These crazy economic times we’re in call upon those of us in business to especially mindful of Relationship Selling; customer service, trust, honesty and integrity. To illustrate the point, here’s a story that happened to me.
The other day when I was checking around,getting prices for a repair job on my car that was
hit in a rear end collision.
Since the other person’s insurance company will be paying for repairs, I wanted to get a couple of opinions so they would know I wasn’t trying to “pull one over on them”.
Let me start by saying that I have an Acura SUV. It’s my third Acura, so I know they’re not cheap to fix.
The first place I went gave me an estimate of over $1700, just to replace a muffler. That doesn’t take into account the body damage. I thought that was a little pricey so I called another muffler place for a second opinion.
The answer I got is the reason I’m writing this now.
Now, I know my car and I know the price of the parts are a little steep. When I called the second muffler shop (mind you I already had the first estimate) The guy who answered the phone quoted me a price off the top of his head of “around $150″. No asking anyone, no checking in the computer for the part number or price.
I reminded him of the make and model of my car and he then rethought his answer and said “well, maybe then double that to around $300).
Still not convinced, I stopped by the shop later that day to get a written estimate for the insurance company.
My car was put on the lift and examined. They called the parts supplier and the final estimate was over $1500!!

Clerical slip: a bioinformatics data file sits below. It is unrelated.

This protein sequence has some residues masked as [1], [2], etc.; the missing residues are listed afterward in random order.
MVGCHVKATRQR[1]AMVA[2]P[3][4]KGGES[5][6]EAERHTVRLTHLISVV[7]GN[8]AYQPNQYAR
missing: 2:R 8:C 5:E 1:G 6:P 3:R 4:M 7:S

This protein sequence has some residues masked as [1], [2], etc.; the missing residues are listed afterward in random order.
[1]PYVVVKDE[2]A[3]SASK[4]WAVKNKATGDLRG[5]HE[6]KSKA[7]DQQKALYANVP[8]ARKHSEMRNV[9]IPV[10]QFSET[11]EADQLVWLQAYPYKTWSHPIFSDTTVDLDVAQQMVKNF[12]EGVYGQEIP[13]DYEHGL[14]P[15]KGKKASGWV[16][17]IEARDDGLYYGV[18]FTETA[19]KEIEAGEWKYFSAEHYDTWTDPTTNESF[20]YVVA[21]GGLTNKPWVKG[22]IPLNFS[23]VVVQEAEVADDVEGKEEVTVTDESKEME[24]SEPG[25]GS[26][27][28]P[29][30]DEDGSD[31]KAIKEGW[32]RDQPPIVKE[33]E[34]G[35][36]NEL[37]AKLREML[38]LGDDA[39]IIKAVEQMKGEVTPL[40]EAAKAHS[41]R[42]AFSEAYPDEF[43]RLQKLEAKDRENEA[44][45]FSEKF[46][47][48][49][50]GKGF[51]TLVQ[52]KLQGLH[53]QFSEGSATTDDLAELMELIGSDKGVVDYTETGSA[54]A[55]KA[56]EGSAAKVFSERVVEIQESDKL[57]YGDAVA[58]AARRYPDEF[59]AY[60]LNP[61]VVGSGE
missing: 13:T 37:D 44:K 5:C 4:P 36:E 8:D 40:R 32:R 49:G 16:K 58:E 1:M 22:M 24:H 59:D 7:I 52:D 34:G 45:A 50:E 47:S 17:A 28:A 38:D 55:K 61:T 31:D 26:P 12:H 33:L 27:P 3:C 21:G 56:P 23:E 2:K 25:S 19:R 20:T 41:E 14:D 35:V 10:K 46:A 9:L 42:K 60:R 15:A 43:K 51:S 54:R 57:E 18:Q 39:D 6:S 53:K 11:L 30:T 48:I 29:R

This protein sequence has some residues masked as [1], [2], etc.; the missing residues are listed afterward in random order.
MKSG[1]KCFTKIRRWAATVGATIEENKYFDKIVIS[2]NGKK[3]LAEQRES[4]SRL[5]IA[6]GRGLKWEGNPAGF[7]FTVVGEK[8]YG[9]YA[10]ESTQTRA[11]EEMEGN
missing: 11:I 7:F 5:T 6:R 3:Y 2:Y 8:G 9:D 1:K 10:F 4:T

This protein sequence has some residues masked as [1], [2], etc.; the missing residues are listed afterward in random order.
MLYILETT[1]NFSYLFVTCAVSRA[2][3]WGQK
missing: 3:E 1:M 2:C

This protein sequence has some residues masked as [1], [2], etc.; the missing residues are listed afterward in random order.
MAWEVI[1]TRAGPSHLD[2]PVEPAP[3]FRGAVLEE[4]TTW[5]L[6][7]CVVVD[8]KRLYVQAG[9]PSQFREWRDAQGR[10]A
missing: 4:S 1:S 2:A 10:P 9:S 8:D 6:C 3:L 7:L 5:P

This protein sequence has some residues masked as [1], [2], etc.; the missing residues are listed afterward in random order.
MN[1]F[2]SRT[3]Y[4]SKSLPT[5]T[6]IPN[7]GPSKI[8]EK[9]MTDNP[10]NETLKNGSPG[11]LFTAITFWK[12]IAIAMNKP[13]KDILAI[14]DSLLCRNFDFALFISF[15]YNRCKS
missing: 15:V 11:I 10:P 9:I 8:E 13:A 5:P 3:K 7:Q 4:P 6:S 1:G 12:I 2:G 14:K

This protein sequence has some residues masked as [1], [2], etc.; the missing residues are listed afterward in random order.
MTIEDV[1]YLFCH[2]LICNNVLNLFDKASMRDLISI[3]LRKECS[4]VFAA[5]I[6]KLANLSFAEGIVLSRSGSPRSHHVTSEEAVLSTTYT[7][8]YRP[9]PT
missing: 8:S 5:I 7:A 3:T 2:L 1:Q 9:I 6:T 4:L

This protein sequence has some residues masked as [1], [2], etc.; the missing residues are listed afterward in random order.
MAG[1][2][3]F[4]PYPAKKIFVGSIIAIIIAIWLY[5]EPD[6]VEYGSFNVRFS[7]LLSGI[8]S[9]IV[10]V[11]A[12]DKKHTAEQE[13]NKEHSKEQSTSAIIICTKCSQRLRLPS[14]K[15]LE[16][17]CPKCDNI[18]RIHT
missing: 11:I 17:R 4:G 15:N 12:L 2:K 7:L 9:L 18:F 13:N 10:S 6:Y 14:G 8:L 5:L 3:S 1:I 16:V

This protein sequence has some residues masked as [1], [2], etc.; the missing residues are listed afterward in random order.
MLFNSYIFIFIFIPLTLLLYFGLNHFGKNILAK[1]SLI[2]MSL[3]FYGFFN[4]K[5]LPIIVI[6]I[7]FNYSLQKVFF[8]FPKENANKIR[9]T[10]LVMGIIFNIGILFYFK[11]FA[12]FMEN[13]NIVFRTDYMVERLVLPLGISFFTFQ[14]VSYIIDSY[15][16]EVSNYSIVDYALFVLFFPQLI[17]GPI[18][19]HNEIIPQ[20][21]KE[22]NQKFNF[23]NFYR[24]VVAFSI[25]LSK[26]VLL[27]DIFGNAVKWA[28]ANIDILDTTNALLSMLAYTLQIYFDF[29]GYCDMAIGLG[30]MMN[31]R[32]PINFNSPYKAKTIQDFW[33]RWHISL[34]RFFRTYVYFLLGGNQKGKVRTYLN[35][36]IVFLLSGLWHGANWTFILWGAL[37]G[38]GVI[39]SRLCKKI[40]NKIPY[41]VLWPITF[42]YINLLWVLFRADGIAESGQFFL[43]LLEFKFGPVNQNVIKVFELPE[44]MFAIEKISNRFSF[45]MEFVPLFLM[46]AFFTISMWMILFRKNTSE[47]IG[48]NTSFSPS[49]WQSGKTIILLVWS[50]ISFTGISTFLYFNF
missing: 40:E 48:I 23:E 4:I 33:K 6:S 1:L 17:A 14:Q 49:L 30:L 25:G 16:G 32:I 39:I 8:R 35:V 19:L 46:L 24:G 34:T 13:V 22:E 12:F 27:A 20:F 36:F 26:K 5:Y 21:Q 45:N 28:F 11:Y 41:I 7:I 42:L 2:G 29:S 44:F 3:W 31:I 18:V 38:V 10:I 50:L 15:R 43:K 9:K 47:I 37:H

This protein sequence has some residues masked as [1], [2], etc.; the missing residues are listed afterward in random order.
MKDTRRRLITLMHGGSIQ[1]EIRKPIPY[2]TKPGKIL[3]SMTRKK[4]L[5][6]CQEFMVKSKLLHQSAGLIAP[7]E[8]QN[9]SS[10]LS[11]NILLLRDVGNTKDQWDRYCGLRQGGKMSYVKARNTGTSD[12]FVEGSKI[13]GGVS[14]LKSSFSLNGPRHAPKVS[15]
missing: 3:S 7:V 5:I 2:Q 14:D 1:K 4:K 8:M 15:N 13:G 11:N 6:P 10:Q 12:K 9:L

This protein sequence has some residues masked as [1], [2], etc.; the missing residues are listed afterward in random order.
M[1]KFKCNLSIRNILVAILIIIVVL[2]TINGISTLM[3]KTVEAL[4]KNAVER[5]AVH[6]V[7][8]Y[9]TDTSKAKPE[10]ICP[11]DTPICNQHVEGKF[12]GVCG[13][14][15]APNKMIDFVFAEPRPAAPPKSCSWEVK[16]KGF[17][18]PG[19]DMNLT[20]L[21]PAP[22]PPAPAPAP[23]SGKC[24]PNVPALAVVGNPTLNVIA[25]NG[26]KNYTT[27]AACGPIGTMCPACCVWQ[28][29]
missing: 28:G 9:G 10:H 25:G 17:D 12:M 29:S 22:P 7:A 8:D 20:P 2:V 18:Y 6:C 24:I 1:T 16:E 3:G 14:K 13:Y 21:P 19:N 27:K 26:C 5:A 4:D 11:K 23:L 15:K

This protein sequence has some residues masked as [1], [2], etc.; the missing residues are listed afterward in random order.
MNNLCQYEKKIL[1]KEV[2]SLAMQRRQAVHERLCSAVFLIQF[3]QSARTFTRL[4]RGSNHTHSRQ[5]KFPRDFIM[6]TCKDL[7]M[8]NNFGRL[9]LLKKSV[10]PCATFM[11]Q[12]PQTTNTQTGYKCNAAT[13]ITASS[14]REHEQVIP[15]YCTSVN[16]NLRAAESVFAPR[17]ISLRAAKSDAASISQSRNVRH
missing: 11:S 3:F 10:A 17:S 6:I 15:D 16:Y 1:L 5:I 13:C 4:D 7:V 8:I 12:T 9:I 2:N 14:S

Now, back to point of the story. When a client or customer asks something of us, it’s because they consider us an expert.
They’ve come to us because they need the product or service we offer.
Nothing, but nothing, will kill business faster than pretending to be an expert and giving someone an answer when you don’t know all the facts.
Any business person that gives a customer an answer that “sounds good” Any amount of trust that had been established is now gone. Even if the customer still chooses to do business with that company, they’re going to be suspicious of anything they’re told.
Long term business success is based on trust and honesty.
We’re the one’s working in a certain establishment or running our business. We know more than they do, right? And if we’re not sure of something, the last thing we should do is make something up. That’s what this kid at the muffler shop did.
Rather that look up the information if he wasn’t sure, or ask someone who had more experience, he told me something that even I, as a non-mechanic knew wasn’t true.
Did I go in and get the estimate anyway? Yes, they are a national chain that I knew the insurance company would recognize.
Did I believe the actual technician who looked at my car? Yes, because he showed me (in black and white) the price for the parts. He gave me the information I needed to make an informed decision and didn’t just quote something off the top of his head.
All our customers want is some understanding and honesty. They’re not asking for perfection. People are a whole lot more receptive to the not-so-great news (like the price to fix my car) when they’re being consulted with and not talked at. That’s relationship selling at it’s best.